WASHINGTON — Most military members and veterans won’t face drastic consequences if the government partially shuts down at midnight tonight, but Coast Guard members could shoulder significant hardships in the days to come.
More than 43,000 Coast Guard employees — nearly 90 percent of the force — could be forced to work without pay for the duration of a shutdown, according to planning documents from the Department of Homeland Security released earlier this year.
A few thousand others would be furloughed until the federal budget fight is settled. Homeland Security and Office of Management and Budget officials have not detailed what impact those moves will have on current Coast Guard operations.
President Donald Trump announced Jan. 25 that he plans to sign legislation that would temporarily open government but does not include border wall funding.
But White House officials in the previous government shutdown last January worked to minimize public disruptions from the political stalemate. Border security and coastal operations could continue on normal schedule, just without the individuals conducting the work being paid for their labor.
The shutdown, which is slated to begin at midnight, stems from fight over President Donald Trump’s proposed border wall which has stalled a series of unfinished agency budget bills. Funding for the Departments of Justice, Commerce, Housing and Urban Development, State and Homeland Security will expire at the end of the day if an agreement isn’t reached.
Missing from that list are the Departments of Defense and Veterans Affairs, because lawmakers finished work on those appropriations measures earlier this year.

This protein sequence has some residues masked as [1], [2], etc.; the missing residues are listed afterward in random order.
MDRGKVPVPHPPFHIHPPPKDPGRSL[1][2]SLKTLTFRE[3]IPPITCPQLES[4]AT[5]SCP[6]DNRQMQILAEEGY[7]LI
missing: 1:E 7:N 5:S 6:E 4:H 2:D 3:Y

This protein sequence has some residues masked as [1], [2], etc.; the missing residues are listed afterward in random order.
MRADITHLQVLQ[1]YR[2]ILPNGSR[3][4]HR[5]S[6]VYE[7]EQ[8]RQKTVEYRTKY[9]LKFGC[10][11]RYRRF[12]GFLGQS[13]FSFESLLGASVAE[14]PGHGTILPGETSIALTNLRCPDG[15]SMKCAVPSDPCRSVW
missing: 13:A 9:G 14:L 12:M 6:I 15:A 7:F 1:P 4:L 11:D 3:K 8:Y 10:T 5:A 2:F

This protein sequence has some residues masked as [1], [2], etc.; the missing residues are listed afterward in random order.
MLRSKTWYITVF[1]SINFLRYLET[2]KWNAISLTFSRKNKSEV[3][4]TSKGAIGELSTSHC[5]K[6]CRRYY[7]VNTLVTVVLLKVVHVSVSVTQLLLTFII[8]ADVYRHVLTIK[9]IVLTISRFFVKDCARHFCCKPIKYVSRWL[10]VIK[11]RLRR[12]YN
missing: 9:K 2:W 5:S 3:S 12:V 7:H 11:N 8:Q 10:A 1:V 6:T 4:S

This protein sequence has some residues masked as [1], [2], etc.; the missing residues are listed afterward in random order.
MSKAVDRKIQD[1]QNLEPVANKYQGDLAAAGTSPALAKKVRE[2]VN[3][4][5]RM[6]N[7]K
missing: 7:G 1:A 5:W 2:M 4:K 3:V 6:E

That means that the partial government shutdown won’t impact troops’ pay, military family support programs and delivery of veterans benefits.
It’s good news for all service members except those in the Coast Guard, whose funding is handled through the Department of Homeland Security instead of the Department of Defense.
Federal employees who are required to work through a shutdown are typically given back pay by lawmakers after the disputes are settled. But in the case of a lengthy shutdown — many lawmakers are worried this impasse could last until the start of the next Congress, on Jan. 3 — that could mean missing multiple paychecks while still reporting for duty.
The Senate voted to pass a continuing resolution that would keep significant parts of government funded at previous levels until early February.
In the past, federal officials have said the Coast Guard’s maritime commerce and recreational boating activities would be disrupted by shutdowns, although it’s unclear if Trump administration officials have drafted separate plans to keep them operating as well.
Across the federal government, more than 800,000 federal workers would be affected by a shutdown, according to White House estimates.